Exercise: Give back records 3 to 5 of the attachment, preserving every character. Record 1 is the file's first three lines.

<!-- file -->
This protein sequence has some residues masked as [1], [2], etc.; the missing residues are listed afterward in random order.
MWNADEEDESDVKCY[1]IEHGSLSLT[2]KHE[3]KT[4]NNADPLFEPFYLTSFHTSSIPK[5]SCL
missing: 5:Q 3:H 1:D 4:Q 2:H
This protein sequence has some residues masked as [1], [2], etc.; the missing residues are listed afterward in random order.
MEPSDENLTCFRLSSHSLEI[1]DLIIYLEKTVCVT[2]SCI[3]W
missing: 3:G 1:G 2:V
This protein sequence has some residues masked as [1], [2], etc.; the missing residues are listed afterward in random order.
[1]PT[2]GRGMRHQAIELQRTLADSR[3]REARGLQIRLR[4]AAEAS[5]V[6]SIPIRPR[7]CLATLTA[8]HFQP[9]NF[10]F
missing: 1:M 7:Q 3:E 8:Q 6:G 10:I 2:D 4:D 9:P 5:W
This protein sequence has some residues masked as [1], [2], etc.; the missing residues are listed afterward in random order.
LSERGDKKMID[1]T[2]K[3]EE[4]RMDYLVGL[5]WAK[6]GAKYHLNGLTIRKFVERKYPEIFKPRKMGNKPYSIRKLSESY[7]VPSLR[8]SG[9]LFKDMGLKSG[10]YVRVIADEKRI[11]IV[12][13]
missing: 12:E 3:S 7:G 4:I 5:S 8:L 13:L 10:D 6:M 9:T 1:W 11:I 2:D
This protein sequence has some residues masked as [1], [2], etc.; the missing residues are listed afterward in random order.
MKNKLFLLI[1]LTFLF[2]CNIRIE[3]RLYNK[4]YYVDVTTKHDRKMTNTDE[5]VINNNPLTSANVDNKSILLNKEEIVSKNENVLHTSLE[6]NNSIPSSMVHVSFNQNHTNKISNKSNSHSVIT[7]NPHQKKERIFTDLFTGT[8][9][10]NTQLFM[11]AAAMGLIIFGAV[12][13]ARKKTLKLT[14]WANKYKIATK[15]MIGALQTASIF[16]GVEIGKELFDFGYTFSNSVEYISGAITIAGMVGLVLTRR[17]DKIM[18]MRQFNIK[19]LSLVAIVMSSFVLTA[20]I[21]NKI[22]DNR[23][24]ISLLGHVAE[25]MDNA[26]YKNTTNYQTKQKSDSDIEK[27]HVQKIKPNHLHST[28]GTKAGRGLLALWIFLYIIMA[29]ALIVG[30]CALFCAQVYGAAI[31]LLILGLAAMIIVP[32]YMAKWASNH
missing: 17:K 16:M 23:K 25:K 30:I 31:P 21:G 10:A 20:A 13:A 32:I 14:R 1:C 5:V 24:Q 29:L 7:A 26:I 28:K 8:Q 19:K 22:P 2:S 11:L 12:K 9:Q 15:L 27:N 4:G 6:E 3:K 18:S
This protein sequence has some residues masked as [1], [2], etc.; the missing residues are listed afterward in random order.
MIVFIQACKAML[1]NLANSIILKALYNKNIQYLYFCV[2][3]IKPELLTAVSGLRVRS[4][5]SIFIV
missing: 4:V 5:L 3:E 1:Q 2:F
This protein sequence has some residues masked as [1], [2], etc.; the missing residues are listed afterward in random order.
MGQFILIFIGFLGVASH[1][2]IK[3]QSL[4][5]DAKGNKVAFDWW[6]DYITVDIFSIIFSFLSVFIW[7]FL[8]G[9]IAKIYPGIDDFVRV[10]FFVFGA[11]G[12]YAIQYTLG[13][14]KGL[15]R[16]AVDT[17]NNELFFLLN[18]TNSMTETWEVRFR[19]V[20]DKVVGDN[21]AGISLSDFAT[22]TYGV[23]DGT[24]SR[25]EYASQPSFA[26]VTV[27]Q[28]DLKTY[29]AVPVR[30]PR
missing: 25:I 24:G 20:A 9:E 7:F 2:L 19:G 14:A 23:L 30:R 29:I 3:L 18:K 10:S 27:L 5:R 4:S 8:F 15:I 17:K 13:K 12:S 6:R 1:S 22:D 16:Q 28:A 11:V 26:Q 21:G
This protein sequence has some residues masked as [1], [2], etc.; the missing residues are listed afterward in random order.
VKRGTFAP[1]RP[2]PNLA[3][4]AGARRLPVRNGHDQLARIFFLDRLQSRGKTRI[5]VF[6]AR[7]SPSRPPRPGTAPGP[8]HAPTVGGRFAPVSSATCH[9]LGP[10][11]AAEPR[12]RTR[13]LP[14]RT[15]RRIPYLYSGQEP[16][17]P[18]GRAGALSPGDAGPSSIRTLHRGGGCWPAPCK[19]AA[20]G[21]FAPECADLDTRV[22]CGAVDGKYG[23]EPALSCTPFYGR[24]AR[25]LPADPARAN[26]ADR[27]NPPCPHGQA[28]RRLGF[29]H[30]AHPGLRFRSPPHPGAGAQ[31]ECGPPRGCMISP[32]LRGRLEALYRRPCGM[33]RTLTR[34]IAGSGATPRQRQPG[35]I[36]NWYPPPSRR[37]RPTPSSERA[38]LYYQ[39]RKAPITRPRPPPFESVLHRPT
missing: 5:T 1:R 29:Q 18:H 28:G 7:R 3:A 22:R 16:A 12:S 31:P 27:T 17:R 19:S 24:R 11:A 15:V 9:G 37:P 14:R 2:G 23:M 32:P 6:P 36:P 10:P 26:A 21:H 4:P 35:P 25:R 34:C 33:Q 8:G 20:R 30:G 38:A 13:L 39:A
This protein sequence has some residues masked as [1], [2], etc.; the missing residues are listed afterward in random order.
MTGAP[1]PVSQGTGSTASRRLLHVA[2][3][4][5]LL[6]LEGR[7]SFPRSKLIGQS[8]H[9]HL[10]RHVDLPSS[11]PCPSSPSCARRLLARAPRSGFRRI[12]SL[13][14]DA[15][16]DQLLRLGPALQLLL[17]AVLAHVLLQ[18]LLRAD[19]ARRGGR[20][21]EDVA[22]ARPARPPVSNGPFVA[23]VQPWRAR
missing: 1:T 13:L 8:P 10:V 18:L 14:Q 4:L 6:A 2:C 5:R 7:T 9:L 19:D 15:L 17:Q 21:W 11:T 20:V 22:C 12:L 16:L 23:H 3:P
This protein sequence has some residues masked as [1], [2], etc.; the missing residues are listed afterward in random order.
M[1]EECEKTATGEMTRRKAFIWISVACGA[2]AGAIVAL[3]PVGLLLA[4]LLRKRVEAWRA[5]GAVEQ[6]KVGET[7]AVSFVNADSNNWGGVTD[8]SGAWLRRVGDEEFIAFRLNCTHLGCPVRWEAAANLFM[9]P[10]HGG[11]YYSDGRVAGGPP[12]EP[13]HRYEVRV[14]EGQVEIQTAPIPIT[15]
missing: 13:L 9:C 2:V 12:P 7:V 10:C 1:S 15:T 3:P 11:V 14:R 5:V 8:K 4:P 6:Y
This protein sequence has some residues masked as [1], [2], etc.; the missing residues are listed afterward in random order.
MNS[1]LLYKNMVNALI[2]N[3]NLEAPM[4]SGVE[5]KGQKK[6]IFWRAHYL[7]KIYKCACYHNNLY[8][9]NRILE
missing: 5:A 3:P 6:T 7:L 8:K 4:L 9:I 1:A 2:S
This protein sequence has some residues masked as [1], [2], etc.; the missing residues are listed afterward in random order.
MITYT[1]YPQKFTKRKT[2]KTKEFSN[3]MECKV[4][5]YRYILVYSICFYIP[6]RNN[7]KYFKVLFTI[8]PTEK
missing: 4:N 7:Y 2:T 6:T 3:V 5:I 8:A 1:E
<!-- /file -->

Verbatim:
This protein sequence has some residues masked as [1], [2], etc.; the missing residues are listed afterward in random order.
[1]PT[2]GRGMRHQAIELQRTLADSR[3]REARGLQIRLR[4]AAEAS[5]V[6]SIPIRPR[7]CLATLTA[8]HFQP[9]NF[10]F
missing: 1:M 7:Q 3:E 8:Q 6:G 10:I 2:D 4:D 9:P 5:W
This protein sequence has some residues masked as [1], [2], etc.; the missing residues are listed afterward in random order.
LSERGDKKMID[1]T[2]K[3]EE[4]RMDYLVGL[5]WAK[6]GAKYHLNGLTIRKFVERKYPEIFKPRKMGNKPYSIRKLSESY[7]VPSLR[8]SG[9]LFKDMGLKSG[10]YVRVIADEKRI[11]IV[12][13]
missing: 12:E 3:S 7:G 4:I 5:S 8:L 13:L 10:D 6:M 9:T 1:W 11:I 2:D
This protein sequence has some residues masked as [1], [2], etc.; the missing residues are listed afterward in random order.
MKNKLFLLI[1]LTFLF[2]CNIRIE[3]RLYNK[4]YYVDVTTKHDRKMTNTDE[5]VINNNPLTSANVDNKSILLNKEEIVSKNENVLHTSLE[6]NNSIPSSMVHVSFNQNHTNKISNKSNSHSVIT[7]NPHQKKERIFTDLFTGT[8][9][10]NTQLFM[11]AAAMGLIIFGAV[12][13]ARKKTLKLT[14]WANKYKIATK[15]MIGALQTASIF[16]GVEIGKELFDFGYTFSNSVEYISGAITIAGMVGLVLTRR[17]DKIM[18]MRQFNIK[19]LSLVAIVMSSFVLTA[20]I[21]NKI[22]DNR[23][24]ISLLGHVAE[25]MDNA[26]YKNTTNYQTKQKSDSDIEK[27]HVQKIKPNHLHST[28]GTKAGRGLLALWIFLYIIMA[29]ALIVG[30]CALFCAQVYGAAI[31]LLILGLAAMIIVP[32]YMAKWASNH
missing: 17:K 16:M 23:K 25:K 30:I 31:P 21:G 10:A 20:A 13:A 32:I 14:R 1:C 5:V 24:Q 29:L 7:A 26:I 28:K 8:Q 19:K 22:P 2:S 11:L 12:K 9:Q 15:L 27:N 4:G 6:E 3:K 18:S